NatWest Bank is developing behavioural biometrics technology which could soon replace conventional passwords.
Behavioural biometrics analyse the unique ways customers interact with their devices when making online purchases – helping to verify the identity of a payee to ensure it’s actually the cardholder who’s authorising the payment.
NatWest’s roll-out of the technology starts next year when finance industry regulators will enforce strong Customer Authentication (SCA) across Europe because SCA is an essential requirement of the latest European Union regulations governing electronic payment services.
In the EU’s own words: “As electronic remote payment transactions are subject to a higher risk of fraud, it is necessary to introduce additional requirements for the strong customer authentication of such transactions, ensuring that the elements dynamically link the transaction to an amount and a payee specified by the payer when initiating the transaction.”
Although the UK isn’t part of the EU anymore, this is one of the regulations British banks and other payment services providers will still adhere to because the EU remains a significant trading partner and online payment services such as Visa and Mastercard are international.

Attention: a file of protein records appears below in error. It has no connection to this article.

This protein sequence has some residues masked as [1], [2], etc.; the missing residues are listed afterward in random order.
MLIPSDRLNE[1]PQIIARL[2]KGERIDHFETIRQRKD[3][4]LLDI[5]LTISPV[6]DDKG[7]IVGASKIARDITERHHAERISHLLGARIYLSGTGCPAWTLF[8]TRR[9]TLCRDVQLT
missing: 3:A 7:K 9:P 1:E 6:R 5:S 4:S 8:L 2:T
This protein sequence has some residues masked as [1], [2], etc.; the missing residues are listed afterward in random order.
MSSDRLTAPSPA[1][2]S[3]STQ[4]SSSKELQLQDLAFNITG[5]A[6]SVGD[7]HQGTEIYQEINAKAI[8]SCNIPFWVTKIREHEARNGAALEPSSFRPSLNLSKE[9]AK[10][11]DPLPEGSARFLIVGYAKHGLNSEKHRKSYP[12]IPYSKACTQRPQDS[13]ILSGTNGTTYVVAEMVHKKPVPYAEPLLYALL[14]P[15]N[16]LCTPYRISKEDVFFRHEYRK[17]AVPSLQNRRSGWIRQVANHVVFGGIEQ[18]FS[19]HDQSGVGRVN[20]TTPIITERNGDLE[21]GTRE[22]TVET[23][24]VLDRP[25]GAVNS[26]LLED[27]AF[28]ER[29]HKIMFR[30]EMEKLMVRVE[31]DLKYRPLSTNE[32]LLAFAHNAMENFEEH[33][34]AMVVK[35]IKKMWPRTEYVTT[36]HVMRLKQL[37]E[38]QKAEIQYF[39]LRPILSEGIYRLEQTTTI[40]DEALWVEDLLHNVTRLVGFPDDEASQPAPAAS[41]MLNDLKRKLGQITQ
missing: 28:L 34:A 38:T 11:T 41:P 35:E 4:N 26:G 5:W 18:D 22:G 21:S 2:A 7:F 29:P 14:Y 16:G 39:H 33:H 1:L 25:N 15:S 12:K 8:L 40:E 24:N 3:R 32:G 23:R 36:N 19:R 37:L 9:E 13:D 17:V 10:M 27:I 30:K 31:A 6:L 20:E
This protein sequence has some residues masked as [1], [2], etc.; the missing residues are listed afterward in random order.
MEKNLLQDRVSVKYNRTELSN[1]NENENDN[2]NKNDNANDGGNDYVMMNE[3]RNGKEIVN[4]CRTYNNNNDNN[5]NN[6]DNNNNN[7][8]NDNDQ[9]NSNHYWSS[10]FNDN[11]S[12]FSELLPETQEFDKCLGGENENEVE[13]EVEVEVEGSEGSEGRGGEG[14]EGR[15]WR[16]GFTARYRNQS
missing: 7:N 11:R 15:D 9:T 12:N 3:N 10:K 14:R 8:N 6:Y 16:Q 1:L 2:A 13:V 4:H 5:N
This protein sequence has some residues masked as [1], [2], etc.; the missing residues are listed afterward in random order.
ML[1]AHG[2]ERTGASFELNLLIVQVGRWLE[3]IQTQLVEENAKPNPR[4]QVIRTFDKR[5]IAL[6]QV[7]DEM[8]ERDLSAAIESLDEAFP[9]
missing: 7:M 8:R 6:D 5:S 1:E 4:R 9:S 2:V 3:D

NatWest says it will be the first bank to use behavioural biometrics specifically for complying with SCA. The bank goes further in stating that it plans for the technology to replace passwords altogether.
This is just another planned milestone by NatWest in an ongoing biometrics journey. It was one of the first to launch a biometric-enabled debit card trial, where customers were able to use their fingerprint when paying for goods worth more than £30. It was forced to withdraw the biometric support for its app on Samsung Galaxy S10s after reports of a glitch in the fingerprint sensor, but the bank is now testing out biometric fingerprint technology with debit and credit cards which will allow payments of up to £100 to be verified using a fingerprint instead of a PIN.
The behavioural biometrics planned for next year is a customised version of the technology developed by Visa and Visa intends to offer behavioural biometrics to all its partners using its end-to-end authentication solution VCAS. So UK businesses will need to plan for dealing with this kind of technology in their daily transactions with customers and suppliers.
Gary Jowett, from Computer & Network Consultants (CNC) in Brighton, said: “One of the disadvantages of passwords has always been users’ failure to use strong enough combinations and change passwords regularly. While most online payment systems already use multifactor authentication, the threat from cyber hackers is ever-evolving. Likely, cybercriminals are already finding ways to breach the multifactor security currently being used. Which is why behavioural biometrics will probably be an important component in most online payment services in the future.”